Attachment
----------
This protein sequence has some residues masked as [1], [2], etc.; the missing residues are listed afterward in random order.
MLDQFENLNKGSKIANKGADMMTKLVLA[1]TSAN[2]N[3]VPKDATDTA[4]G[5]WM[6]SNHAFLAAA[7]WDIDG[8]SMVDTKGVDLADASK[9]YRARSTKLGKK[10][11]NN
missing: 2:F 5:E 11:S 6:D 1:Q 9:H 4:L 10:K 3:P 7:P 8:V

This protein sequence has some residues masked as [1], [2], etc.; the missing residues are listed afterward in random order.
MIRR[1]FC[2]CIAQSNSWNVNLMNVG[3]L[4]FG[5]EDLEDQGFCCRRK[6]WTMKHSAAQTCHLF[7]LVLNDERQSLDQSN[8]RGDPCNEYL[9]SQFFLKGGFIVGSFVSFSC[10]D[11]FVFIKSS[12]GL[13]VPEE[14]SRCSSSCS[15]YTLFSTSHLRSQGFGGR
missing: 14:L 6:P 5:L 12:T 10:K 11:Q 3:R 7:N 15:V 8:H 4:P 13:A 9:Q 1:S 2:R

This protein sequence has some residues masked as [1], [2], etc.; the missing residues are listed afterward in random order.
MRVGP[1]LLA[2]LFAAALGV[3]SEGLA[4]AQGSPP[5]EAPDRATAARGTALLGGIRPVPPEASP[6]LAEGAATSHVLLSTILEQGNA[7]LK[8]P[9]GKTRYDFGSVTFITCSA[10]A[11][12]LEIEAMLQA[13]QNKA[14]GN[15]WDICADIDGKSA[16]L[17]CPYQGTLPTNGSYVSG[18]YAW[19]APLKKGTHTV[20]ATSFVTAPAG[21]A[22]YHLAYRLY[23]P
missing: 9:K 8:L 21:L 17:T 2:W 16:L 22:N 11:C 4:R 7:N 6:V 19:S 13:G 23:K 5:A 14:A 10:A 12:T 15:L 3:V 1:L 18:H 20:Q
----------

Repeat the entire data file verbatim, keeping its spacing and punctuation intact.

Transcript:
This protein sequence has some residues masked as [1], [2], etc.; the missing residues are listed afterward in random order.
MLDQFENLNKGSKIANKGADMMTKLVLA[1]TSAN[2]N[3]VPKDATDTA[4]G[5]WM[6]SNHAFLAAA[7]WDIDG[8]SMVDTKGVDLADASK[9]YRARSTKLGKK[10][11]NN
missing: 2:F 5:E 11:S 6:D 1:Q 9:H 4:L 10:K 3:P 7:P 8:V

This protein sequence has some residues masked as [1], [2], etc.; the missing residues are listed afterward in random order.
MIRR[1]FC[2]CIAQSNSWNVNLMNVG[3]L[4]FG[5]EDLEDQGFCCRRK[6]WTMKHSAAQTCHLF[7]LVLNDERQSLDQSN[8]RGDPCNEYL[9]SQFFLKGGFIVGSFVSFSC[10]D[11]FVFIKSS[12]GL[13]VPEE[14]SRCSSSCS[15]YTLFSTSHLRSQGFGGR
missing: 14:L 6:P 5:L 12:T 10:K 11:Q 3:R 7:N 15:V 8:H 4:P 13:A 9:Q 1:S 2:R

This protein sequence has some residues masked as [1], [2], etc.; the missing residues are listed afterward in random order.
MRVGP[1]LLA[2]LFAAALGV[3]SEGLA[4]AQGSPP[5]EAPDRATAARGTALLGGIRPVPPEASP[6]LAEGAATSHVLLSTILEQGNA[7]LK[8]P[9]GKTRYDFGSVTFITCSA[10]A[11][12]LEIEAMLQA[13]QNKA[14]GN[15]WDICADIDGKSA[16]L[17]CPYQGTLPTNGSYVSG[18]YAW[19]APLKKGTHTV[20]ATSFVTAPAG[21]A[22]YHLAYRLY[23]P
missing: 9:K 8:L 21:L 17:T 2:W 16:L 22:N 11:C 4:R 7:N 6:V 19:S 13:G 23:K 5:A 14:A 10:A 12:T 15:L 3:V 1:L 18:H 20:Q